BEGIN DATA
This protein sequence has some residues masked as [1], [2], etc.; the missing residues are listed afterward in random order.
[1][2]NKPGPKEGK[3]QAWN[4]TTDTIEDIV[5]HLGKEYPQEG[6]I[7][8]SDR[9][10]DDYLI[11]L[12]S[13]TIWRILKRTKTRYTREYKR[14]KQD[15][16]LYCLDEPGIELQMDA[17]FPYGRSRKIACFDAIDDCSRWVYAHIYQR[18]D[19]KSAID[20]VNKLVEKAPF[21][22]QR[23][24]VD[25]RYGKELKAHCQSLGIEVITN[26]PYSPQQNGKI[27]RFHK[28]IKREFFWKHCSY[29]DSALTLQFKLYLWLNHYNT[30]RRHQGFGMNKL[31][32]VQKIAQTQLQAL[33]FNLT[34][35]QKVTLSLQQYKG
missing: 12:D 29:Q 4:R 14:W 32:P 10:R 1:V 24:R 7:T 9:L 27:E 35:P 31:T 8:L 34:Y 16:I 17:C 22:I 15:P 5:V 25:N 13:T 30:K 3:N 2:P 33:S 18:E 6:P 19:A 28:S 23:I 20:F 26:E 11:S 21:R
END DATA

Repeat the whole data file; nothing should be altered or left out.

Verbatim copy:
This protein sequence has some residues masked as [1], [2], etc.; the missing residues are listed afterward in random order.
[1][2]NKPGPKEGK[3]QAWN[4]TTDTIEDIV[5]HLGKEYPQEG[6]I[7][8]SDR[9][10]DDYLI[11]L[12]S[13]TIWRILKRTKTRYTREYKR[14]KQD[15][16]LYCLDEPGIELQMDA[17]FPYGRSRKIACFDAIDDCSRWVYAHIYQR[18]D[19]KSAID[20]VNKLVEKAPF[21][22]QR[23][24]VD[25]RYGKELKAHCQSLGIEVITN[26]PYSPQQNGKI[27]RFHK[28]IKREFFWKHCSY[29]DSALTLQFKLYLWLNHYNT[30]RRHQGFGMNKL[31][32]VQKIAQTQLQAL[33]FNLT[34][35]QKVTLSLQQYKG
missing: 12:D 29:Q 4:R 14:W 32:P 10:R 1:V 24:R 7:T 9:L 27:E 35:P 31:T 8:L 34:Y 16:I 17:C 22:I 15:P 5:V 25:N 13:T 30:K 3:N 2:P 33:S 18:E 6:P 19:A 28:S 23:I 20:F 26:E 11:S 21:R